"I once was lost, but now am found / Was blind, but now I see."
"I am not my body; it is an instrument for my use."
Esteemed Reader of Our Magazine:
The drive into the city flowed as though greased with grace. I worked hard to stay present to my breath and the wheels on the road as I made my way down the Thruway, the Palisades, over the bridge, along the Hudson River, and slid into a perfect parking spot on the Upper West Side with ample time to spare before my business meeting. Stepping from the car, I felt the change in the pace and energy from country to city, and quietly took in the impressions of St. John the Divine Cathedral above the steep cliffs across Morningside Park.
Children played soccer in the field below and I savored their Brownian movements around the field in pursuit of the ball. I took in the statue of Washington and Lafayette shaking hands, feeling the significance of their friendship. With ample time before my meeting, I sauntered through the sunny city streets and stopped for a pour-over at my favorite coffee shop.
The meeting was good and I made my way back, but when I arrived at the place I had parked, I didn't see my car. I looked up and down the street to see if I had misplaced it, without result. The impressions of the place had been so vivid, I felt sure I knew precisely where I had parked, and the car simply wasn't there.
Realizing my car had most likely been stolen, I watched my pleasant state become clouded, like black ink poured into a vessel of clear water. But then I realized this was a fine test of whatever presence of mind I possessed, and I sat on a bench next to a man reading and eating a sandwich. The book was about enneagram personality types, which seemed like it might be meaningful, but then I noticed the stack of other books beside him—with titles like Job Skills 101, and Seven Secrets of Effective Interviewing—and decided not to strike up a conversation. Instead, I began to consider my situation, and determine what to do.
Recovering from the shock, I was surprised to feel a sudden lightness, like the car going missing had lifted a load—there was a freedom in being relieved of my accustomed vehicle. Now, I realized, I would need to transport my body on my own legs, and other means—I would need to take a subway and a bus to get home. The sense of the scene and the park sprung back into vivid focus, but differently than before. Now, there was a quiet soberness, and gravity in the looking.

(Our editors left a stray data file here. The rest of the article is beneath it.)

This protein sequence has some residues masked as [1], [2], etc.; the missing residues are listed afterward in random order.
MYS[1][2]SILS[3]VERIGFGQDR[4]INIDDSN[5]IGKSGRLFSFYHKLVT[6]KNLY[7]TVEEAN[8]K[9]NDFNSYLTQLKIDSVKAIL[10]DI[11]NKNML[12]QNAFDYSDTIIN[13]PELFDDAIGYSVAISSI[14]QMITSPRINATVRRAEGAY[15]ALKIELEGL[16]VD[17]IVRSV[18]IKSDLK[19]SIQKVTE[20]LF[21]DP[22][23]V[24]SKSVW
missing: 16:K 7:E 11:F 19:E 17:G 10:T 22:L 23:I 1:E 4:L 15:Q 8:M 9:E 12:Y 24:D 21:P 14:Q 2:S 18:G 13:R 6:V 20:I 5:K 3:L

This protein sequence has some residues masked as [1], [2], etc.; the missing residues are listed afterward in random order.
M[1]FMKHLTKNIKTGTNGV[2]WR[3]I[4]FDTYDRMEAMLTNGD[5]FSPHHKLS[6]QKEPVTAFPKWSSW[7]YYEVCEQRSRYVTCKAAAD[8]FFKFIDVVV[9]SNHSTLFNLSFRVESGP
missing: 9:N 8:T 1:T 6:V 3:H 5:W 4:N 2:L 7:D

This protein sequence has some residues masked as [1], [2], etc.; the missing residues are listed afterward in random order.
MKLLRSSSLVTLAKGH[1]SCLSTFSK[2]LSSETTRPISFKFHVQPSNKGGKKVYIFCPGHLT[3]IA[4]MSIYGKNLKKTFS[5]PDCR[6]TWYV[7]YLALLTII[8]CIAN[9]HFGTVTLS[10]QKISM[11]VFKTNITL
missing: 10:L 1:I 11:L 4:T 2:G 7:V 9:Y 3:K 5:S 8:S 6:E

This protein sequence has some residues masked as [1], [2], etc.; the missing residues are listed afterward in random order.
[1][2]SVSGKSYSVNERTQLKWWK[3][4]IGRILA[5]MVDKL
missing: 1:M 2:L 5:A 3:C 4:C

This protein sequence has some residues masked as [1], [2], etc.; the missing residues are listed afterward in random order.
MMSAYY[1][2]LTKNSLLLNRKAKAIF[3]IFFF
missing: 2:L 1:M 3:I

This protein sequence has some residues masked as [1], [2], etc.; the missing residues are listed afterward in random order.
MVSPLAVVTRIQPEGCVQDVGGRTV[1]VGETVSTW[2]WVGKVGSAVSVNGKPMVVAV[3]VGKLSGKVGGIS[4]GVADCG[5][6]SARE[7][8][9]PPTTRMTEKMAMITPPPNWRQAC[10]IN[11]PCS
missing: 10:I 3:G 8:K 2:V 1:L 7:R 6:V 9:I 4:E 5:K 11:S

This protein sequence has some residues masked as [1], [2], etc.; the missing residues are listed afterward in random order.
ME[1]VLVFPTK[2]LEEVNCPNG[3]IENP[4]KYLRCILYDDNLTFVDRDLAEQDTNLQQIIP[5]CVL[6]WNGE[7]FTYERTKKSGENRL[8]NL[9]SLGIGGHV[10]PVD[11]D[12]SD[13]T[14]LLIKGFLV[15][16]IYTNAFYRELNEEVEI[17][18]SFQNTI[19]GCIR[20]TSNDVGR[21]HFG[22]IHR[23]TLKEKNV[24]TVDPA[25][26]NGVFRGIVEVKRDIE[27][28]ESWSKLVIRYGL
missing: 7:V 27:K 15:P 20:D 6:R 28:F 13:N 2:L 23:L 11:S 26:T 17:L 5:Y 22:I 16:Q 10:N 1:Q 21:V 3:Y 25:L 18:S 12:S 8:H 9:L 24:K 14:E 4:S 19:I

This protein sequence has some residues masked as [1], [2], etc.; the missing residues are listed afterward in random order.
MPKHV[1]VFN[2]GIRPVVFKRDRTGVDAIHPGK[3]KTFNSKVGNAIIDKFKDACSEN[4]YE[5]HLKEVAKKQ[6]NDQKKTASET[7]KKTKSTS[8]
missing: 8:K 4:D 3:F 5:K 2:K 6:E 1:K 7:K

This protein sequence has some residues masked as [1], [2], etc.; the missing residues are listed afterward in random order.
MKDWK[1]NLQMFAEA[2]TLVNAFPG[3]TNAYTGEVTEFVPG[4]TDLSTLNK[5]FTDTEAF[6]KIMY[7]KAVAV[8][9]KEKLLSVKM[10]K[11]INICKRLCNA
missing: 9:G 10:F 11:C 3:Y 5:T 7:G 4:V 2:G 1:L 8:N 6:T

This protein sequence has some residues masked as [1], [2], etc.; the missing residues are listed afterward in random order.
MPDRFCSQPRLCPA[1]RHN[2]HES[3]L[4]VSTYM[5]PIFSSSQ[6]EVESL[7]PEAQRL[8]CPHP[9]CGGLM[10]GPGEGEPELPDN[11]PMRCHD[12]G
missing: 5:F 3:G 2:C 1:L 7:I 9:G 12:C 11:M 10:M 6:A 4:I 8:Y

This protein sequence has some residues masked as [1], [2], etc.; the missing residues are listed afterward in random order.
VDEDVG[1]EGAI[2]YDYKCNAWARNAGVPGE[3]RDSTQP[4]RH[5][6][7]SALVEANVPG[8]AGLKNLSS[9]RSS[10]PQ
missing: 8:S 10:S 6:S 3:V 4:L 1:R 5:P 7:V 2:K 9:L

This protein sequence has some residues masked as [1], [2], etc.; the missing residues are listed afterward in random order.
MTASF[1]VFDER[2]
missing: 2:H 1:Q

Steeling myself for action, I called 911 and the operator said I should probably check to see if my car had been towed by the city before reporting it stolen. So I called the traffic police, and began to describe the vehicle to the operator, its color and make and model. As we spoke I walked along the street, and there it was—my car—parked one small block further, just below the statue of Lafayette and Washington shaking hands.
"I have something strange and interesting to tell you," I said to the operator, sounding sardonic, even to myself. "I found my car." She was kind, and didn't rub it in.
I nearly collapsed in the recognition that my seeming state of wakefulness had in fact been so illusory that I didn't notice where I parked my car. It was like I was the butt of the joke about what you get when you play a country and western song backwards (you get your dog back; you get your girlfriend back; you get your truck back...).
Sitting in the familiar cracked leather seat, smelling the old-car smell, noting the layer of dust on the dashboard, I saw everything about it with fresh eyes. Despite feeling quite silly at having misplaced the car, I felt both affection and indifference to the object that had been lost and found in a space of 15 minutes.
Like everything, "car" has an inner meaning also. It is a vehicle that transports a person, and interacts with other cars on the road, much like the persona, and even the body, transport a being, interacting with the experiences of life. Losing my car was like being briefly stripped naked, my essential being exposed to the elements like a mewling babe. Regaining it revealed that I am not my car, or its driver, or fuel; I am the one who is conveyed.